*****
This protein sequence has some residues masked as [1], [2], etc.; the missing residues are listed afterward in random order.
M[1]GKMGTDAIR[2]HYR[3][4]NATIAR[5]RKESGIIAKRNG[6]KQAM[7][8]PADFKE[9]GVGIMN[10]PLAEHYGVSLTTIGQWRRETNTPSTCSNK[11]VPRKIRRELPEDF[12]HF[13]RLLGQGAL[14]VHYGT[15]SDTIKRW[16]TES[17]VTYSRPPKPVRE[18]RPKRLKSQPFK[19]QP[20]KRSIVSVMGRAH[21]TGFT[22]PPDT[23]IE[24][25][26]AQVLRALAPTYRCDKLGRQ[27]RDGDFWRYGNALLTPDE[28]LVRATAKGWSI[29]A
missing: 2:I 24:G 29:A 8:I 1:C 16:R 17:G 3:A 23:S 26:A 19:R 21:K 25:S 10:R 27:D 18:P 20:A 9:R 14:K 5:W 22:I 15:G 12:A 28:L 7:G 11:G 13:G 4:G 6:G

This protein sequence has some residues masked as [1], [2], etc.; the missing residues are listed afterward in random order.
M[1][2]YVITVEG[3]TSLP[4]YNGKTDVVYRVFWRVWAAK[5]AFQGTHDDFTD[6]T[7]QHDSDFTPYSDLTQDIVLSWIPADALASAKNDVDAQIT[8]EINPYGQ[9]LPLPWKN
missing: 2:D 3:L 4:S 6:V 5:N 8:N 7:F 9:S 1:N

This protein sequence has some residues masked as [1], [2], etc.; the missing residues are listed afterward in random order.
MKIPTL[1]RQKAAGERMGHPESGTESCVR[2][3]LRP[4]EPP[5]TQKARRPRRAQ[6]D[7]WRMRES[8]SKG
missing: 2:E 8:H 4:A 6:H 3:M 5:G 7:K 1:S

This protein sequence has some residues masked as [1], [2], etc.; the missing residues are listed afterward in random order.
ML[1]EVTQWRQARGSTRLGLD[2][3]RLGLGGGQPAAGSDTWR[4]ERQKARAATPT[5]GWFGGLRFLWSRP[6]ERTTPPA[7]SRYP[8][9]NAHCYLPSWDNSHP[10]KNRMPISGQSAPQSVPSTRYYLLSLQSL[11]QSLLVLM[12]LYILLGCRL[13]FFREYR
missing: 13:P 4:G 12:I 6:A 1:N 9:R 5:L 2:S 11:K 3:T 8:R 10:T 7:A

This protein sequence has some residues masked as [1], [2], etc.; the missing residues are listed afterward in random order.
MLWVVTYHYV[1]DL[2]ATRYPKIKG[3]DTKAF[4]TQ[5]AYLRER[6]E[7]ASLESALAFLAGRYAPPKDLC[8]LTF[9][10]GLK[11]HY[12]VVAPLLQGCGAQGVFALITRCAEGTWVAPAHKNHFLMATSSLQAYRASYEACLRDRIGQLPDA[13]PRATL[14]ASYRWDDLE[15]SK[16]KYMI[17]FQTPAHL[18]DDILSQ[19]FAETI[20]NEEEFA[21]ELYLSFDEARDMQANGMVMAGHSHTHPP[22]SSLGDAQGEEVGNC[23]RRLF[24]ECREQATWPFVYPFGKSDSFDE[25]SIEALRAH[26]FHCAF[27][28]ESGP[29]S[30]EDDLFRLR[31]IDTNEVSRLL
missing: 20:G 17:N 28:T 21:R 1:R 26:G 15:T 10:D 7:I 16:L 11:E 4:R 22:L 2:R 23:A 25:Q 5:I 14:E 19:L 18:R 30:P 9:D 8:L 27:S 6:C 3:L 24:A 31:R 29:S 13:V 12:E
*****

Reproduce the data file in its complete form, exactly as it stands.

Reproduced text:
This protein sequence has some residues masked as [1], [2], etc.; the missing residues are listed afterward in random order.
M[1]GKMGTDAIR[2]HYR[3][4]NATIAR[5]RKESGIIAKRNG[6]KQAM[7][8]PADFKE[9]GVGIMN[10]PLAEHYGVSLTTIGQWRRETNTPSTCSNK[11]VPRKIRRELPEDF[12]HF[13]RLLGQGAL[14]VHYGT[15]SDTIKRW[16]TES[17]VTYSRPPKPVRE[18]RPKRLKSQPFK[19]QP[20]KRSIVSVMGRAH[21]TGFT[22]PPDT[23]IE[24][25][26]AQVLRALAPTYRCDKLGRQ[27]RDGDFWRYGNALLTPDE[28]LVRATAKGWSI[29]A
missing: 2:I 24:G 29:A 8:I 1:C 16:R 17:G 3:A 23:S 26:A 19:R 21:K 25:S 10:R 27:D 18:P 20:A 9:R 14:K 5:W 22:I 15:G 12:A 28:L 7:G 11:G 13:G 4:G 6:G

This protein sequence has some residues masked as [1], [2], etc.; the missing residues are listed afterward in random order.
M[1][2]YVITVEG[3]TSLP[4]YNGKTDVVYRVFWRVWAAK[5]AFQGTHDDFTD[6]T[7]QHDSDFTPYSDLTQDIVLSWIPADALASAKNDVDAQIT[8]EINPYGQ[9]LPLPWKN
missing: 2:D 3:L 4:S 6:V 5:N 8:N 7:F 9:S 1:N

This protein sequence has some residues masked as [1], [2], etc.; the missing residues are listed afterward in random order.
MKIPTL[1]RQKAAGERMGHPESGTESCVR[2][3]LRP[4]EPP[5]TQKARRPRRAQ[6]D[7]WRMRES[8]SKG
missing: 2:E 8:H 4:A 6:H 3:M 5:G 7:K 1:S

This protein sequence has some residues masked as [1], [2], etc.; the missing residues are listed afterward in random order.
ML[1]EVTQWRQARGSTRLGLD[2][3]RLGLGGGQPAAGSDTWR[4]ERQKARAATPT[5]GWFGGLRFLWSRP[6]ERTTPPA[7]SRYP[8][9]NAHCYLPSWDNSHP[10]KNRMPISGQSAPQSVPSTRYYLLSLQSL[11]QSLLVLM[12]LYILLGCRL[13]FFREYR
missing: 13:P 4:G 12:I 6:A 1:N 9:R 5:L 2:S 11:K 3:T 8:R 10:T 7:A

This protein sequence has some residues masked as [1], [2], etc.; the missing residues are listed afterward in random order.
MLWVVTYHYV[1]DL[2]ATRYPKIKG[3]DTKAF[4]TQ[5]AYLRER[6]E[7]ASLESALAFLAGRYAPPKDLC[8]LTF[9][10]GLK[11]HY[12]VVAPLLQGCGAQGVFALITRCAEGTWVAPAHKNHFLMATSSLQAYRASYEACLRDRIGQLPDA[13]PRATL[14]ASYRWDDLE[15]SK[16]KYMI[17]FQTPAHL[18]DDILSQ[19]FAETI[20]NEEEFA[21]ELYLSFDEARDMQANGMVMAGHSHTHPP[22]SSLGDAQGEEVGNC[23]RRLF[24]ECREQATWPFVYPFGKSDSFDE[25]SIEALRAH[26]FHCAF[27][28]ESGP[29]S[30]EDDLFRLR[31]IDTNEVSRLL
missing: 20:G 17:N 28:T 21:R 1:R 26:G 15:T 10:D 7:I 16:L 11:E 4:R 22:L 2:R 23:A 25:Q 5:I 14:E 19:L 18:R 30:P 9:D 8:L 27:S 6:C 3:L 24:A 31:R 29:S 13:V 12:E